13 August 2021

Rural risk to unvaccinated 'getting higher every day'

| Kim Treasure
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Dr John Hall

Dr John Hall said the inexorable spread of the delta strain across rural NSW was making heightened readiness essential. Photo: Supplied.

Rural doctors are urging their local communities to be on the highest alert with the potential for a COVID-19 outbreak growing.

Dr John Hall, President of the Rural Doctors Association of Australia (RDAA), said the inexorable spread of the delta strain across rural NSW was making heightened readiness essential.

“We know it is on the way – so please, wear your masks, check in to every venue, sanitise your hands, stay home when required and book in for your vaccination,” Dr Hall said.

“Lockdowns and stay at home orders come into place to minimise the risk to your community. That includes you, your friends and your families. It’s important.

“They are not a punishment and you shouldn’t try to outrace them across the state – that is exactly how it spreads, through people who did not yet know they were infected moving around.

“This really is DEFCON 1 for rural. We are experiencing an imminent threat to our health security and we need to be on the highest alert.”

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Dr Hall said all the risk-minimisation advice had been around for more than a year now and people needed to heed it.

“Stay 1.5 metres away from people. Wash and/or sanitise your hands. Wear a mask, and to help us track risk – check in to every venue you enter,” he said.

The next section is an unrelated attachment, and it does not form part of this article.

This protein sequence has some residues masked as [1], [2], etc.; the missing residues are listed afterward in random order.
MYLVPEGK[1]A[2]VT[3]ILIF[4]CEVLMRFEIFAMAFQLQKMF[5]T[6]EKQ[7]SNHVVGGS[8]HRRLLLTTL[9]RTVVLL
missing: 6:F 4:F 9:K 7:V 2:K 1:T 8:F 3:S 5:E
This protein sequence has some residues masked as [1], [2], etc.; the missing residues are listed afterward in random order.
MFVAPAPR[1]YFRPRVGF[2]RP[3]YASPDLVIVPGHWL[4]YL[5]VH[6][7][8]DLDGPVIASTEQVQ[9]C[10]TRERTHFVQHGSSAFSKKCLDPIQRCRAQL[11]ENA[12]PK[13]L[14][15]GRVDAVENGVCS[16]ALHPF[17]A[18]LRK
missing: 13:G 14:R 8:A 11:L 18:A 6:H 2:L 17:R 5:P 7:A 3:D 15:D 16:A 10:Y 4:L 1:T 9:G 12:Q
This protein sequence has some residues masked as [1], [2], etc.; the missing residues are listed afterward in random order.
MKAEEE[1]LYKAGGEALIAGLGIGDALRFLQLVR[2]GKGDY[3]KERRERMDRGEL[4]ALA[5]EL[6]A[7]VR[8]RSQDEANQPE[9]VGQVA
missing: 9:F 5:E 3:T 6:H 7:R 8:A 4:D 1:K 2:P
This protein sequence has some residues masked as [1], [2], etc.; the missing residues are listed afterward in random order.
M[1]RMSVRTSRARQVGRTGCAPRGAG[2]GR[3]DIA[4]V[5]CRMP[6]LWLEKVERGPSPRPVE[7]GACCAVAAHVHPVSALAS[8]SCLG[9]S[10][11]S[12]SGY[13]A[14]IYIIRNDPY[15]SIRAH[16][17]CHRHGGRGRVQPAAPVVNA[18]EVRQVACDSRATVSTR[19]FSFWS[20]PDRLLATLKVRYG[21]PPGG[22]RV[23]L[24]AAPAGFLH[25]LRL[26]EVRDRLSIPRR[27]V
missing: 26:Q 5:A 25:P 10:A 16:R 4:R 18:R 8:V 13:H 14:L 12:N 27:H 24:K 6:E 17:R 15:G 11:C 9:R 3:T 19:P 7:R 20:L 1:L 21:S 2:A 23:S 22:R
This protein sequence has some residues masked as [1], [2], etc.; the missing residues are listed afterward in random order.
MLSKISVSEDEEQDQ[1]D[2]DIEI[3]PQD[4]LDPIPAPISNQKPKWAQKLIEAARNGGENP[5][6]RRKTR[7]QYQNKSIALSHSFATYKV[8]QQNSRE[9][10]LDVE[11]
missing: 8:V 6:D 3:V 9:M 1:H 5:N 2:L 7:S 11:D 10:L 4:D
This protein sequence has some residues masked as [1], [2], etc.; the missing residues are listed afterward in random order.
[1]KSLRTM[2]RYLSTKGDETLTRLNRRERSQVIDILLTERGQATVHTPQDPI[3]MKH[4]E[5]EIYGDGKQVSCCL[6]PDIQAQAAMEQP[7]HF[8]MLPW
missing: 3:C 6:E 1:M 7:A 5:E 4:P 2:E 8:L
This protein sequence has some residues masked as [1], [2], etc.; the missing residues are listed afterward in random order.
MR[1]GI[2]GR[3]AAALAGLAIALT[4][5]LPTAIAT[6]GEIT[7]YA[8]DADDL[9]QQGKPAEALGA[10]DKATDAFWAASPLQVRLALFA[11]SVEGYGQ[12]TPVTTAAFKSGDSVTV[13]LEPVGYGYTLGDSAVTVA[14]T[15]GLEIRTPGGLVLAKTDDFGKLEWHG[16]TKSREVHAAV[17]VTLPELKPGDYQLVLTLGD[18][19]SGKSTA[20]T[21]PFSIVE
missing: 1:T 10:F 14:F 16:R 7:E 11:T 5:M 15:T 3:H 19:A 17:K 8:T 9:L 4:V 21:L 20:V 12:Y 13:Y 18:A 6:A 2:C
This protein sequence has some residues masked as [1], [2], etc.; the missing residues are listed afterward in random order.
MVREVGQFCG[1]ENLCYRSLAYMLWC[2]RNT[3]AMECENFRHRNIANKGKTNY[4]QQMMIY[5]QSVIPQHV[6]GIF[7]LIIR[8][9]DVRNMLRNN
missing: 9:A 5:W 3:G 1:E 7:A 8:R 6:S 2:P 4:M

“Yes, there is limited access to the Pfizer vaccine in many rural communities, but it is on the way as fast as the government can get it there, and in the meantime, there is a good supply of AstraZeneca, which is also a safe vaccine.

“Make an appointment to talk to your rural GP if you have any concerns or health issues that you need to talk through before making your decision on how to proceed. However, with COVID now spreading quickly, the risk to you if you remain unvaccinated is getting higher every day.”

Dr Hall said the RDAA was concerned about the risk to rural medical services should COVID gain a foothold in smaller rural communities. He asked patients to be extra-cautious when visiting their doctor or local hospital.

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“Rural towns have smaller medical workforce numbers,” Dr Hall said.

“Should a site get exposed, even without anyone contracting COVID, closing them for a deep clean or quarantine period can have serious implications for the medical care available to the community.

“Worse, if the healthcare team gets unknowingly exposed to the virus, contracting and spreading it through the staff at the hospital or general practice, this puts both staff and patients at severe risk of illness or death and could result in the closure of the service until the quarantine period has passed.

“Many rural doctors, nurses and other health care practitioners are older and in the higher-risk categories should they catch the disease.

“Not all of them have been able to access the vaccine they need to protect themselves, through no fault of their own.

“Please don’t turn up to a medical facility if you have any COVID-like symptoms. Ring ahead and give the staff time to put the necessary precautions in place.”

Original Article published by Kim Treasure on About Regional.

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